Wednesday, January 26, 2011

Louis W. Hill and the Carnival Cowboys

The 2011 St. Paul Winter Carnival begins tomorrow (Jan. 27), and that makes me think of one of my favorite, unexpected finds about the life of G. Oliver Riggs: his brief stint as a cowboy.

OK, my great-grandfather wasn’t exactly a cowboy, but he was a member of the Montana Cowboy Band, and that’s just as surprising to learn about a man who was a classically trained violin and cornet soloist-turned band director.

In 1917, the cowboy band participated in an event that would never fly today – it paid a surprise visit to the governor and legislature during the St. Paul Winter Carnival and fired shots inside the State Capitol.  The sessions of both the Senate and House were suspended for about an hour as the the band and about 300 other visitors from Montana and Oregon entertained the legislators.
A postcard of the band that I bought on eBay.  G. Oliver is in the back row, second from the right.
I wrote about this in a post last year, soon after I found articles about the event on microfilm at the Minnesota History Center.  If you didn’t read the previous post, Carnival Capers at the Capitol, it’s worth a look.  The St. Paul Daily News article I included provides some wonderful details and makes me wish I could have been there to experience it.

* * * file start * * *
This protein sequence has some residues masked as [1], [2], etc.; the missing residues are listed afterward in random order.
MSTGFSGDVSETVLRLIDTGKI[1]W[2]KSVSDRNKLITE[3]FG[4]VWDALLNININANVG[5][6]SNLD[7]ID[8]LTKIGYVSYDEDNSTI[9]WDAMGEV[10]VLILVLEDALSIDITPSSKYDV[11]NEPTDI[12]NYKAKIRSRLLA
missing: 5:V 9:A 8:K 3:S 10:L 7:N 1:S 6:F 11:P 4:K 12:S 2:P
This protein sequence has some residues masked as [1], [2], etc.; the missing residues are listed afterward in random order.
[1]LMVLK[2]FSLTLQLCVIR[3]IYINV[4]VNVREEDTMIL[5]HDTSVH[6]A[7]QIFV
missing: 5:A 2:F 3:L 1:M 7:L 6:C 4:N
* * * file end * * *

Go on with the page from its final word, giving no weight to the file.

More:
G. Oliver joined the band when he lived in Havre, Montana, and it attracted the attention of Louis W. Hill, the second son of railroad tycoon James J. Hill.  The younger Hill, who was instrumental in creating and developing Glacier National Park, hired the band in 1912 to promote the state of Montana.  He paid for the band to travel to expositions in Minneapolis and Chicago with a group of Blackfeet Indians from Glacier.

G. Oliver had to quit the band when he left Havre in 1914 and moved back to Crookston.  But when Hill invited the band to play at the 1917 Winter Carnival, G. Oliver traveled to St. Paul to join the group for the event.

The Ramsey County Historical Society recently published a book about Hill, called "The Dutiful Son: Louis W. Hill, Life in the Shadow of the Empire Builder James J. Hill."  Written by Biloine (Billie) Whiting Young, the book includes a chapter about how Hill revived the tradition of the carnival, which was established in 1886.  The Pioneer Press ran an excerpt from the book in last Sunday’s paper, called He Built an Empire of His Own.

I don’t know if the book mentions anything about the cowboy band.  I was hoping to buy a copy so I could check, but I see from the website that it’s already sold out.  I’m disappointed that I’ll have to wait for a second printing, but I’m glad to know that there’s so much interest in these fascinating people and stories from our past.

1 comment:

  1. Jeez, Joy, your great-grandad was amazing. He showed up everywhere and jumped right in. His rolodex must have been huge.